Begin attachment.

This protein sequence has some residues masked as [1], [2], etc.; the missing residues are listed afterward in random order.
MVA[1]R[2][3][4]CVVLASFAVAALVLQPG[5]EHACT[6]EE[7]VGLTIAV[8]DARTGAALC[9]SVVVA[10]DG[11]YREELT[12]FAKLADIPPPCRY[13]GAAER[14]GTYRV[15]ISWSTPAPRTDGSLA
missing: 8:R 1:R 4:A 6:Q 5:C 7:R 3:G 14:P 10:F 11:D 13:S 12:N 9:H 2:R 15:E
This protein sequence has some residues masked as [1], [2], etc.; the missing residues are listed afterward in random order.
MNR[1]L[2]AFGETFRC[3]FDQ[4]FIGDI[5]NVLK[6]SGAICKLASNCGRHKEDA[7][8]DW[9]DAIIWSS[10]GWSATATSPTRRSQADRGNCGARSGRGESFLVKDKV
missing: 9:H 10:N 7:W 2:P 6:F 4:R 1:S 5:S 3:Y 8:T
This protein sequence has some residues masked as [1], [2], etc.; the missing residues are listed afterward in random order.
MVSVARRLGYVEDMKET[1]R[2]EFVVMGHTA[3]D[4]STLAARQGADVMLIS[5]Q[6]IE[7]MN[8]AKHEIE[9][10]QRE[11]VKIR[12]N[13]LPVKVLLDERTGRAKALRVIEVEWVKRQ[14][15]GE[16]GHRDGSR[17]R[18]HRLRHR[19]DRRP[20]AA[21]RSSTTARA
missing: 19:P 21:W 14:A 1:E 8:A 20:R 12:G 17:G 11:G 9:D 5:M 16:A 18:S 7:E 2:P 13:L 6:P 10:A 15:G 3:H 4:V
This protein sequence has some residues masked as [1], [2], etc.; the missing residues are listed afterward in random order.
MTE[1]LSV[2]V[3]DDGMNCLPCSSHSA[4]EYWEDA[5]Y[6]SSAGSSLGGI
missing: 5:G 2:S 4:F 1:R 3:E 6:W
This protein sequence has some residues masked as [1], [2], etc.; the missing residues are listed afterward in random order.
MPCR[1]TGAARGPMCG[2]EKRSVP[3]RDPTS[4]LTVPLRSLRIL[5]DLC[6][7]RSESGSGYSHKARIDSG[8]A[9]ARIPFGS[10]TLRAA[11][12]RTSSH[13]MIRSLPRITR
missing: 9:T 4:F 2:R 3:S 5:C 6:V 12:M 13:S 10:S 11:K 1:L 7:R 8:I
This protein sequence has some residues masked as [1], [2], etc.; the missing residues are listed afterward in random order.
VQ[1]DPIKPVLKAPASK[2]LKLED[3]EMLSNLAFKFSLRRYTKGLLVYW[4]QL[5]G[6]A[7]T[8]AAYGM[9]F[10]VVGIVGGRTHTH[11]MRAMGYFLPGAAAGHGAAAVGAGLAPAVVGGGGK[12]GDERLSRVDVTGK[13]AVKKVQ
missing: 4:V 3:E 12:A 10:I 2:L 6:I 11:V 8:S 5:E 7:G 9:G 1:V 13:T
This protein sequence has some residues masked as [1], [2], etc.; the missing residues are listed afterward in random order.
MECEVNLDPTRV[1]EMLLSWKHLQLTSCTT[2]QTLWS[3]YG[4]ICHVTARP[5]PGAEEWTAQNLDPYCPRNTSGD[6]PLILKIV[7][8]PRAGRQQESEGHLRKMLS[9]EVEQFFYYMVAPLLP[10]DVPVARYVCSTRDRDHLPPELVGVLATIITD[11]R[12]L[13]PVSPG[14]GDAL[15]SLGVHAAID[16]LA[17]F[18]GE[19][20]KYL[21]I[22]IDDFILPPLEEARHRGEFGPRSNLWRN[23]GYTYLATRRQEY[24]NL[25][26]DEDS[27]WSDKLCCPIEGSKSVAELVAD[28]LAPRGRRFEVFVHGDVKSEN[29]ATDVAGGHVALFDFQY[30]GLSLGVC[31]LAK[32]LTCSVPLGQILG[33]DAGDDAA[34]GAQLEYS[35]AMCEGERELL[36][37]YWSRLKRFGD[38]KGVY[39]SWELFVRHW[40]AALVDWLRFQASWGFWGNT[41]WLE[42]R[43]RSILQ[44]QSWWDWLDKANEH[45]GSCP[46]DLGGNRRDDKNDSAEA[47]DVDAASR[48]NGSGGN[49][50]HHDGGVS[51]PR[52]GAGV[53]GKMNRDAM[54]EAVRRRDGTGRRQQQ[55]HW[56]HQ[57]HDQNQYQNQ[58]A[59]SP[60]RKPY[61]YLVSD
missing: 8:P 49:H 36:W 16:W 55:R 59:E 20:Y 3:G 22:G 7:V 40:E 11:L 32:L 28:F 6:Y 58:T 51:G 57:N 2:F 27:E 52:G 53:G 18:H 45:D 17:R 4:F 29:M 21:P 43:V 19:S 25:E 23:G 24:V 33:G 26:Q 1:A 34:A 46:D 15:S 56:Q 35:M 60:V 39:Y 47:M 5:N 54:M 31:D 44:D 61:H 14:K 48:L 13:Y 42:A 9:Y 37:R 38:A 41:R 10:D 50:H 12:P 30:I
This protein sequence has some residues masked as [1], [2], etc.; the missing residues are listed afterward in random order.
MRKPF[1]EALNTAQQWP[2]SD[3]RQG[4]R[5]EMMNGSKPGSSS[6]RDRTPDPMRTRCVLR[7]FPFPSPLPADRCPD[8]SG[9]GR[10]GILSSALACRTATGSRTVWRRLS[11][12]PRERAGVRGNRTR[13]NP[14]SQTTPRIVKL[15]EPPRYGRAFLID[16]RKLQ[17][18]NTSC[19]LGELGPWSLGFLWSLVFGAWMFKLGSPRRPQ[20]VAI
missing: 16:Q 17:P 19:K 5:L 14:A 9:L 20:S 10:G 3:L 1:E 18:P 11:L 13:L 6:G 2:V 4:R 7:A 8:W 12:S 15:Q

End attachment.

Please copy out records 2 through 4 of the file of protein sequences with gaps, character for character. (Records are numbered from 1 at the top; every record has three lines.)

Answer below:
This protein sequence has some residues masked as [1], [2], etc.; the missing residues are listed afterward in random order.
MNR[1]L[2]AFGETFRC[3]FDQ[4]FIGDI[5]NVLK[6]SGAICKLASNCGRHKEDA[7][8]DW[9]DAIIWSS[10]GWSATATSPTRRSQADRGNCGARSGRGESFLVKDKV
missing: 9:H 10:N 7:W 2:P 6:F 4:R 1:S 5:S 3:Y 8:T
This protein sequence has some residues masked as [1], [2], etc.; the missing residues are listed afterward in random order.
MVSVARRLGYVEDMKET[1]R[2]EFVVMGHTA[3]D[4]STLAARQGADVMLIS[5]Q[6]IE[7]MN[8]AKHEIE[9][10]QRE[11]VKIR[12]N[13]LPVKVLLDERTGRAKALRVIEVEWVKRQ[14][15]GE[16]GHRDGSR[17]R[18]HRLRHR[19]DRRP[20]AA[21]RSSTTARA
missing: 19:P 21:W 14:A 1:E 8:A 20:R 12:G 17:G 11:G 9:D 5:M 16:A 18:S 7:E 2:P 13:L 6:P 10:A 15:G 3:H 4:V
This protein sequence has some residues masked as [1], [2], etc.; the missing residues are listed afterward in random order.
MTE[1]LSV[2]V[3]DDGMNCLPCSSHSA[4]EYWEDA[5]Y[6]SSAGSSLGGI
missing: 5:G 2:S 4:F 1:R 3:E 6:W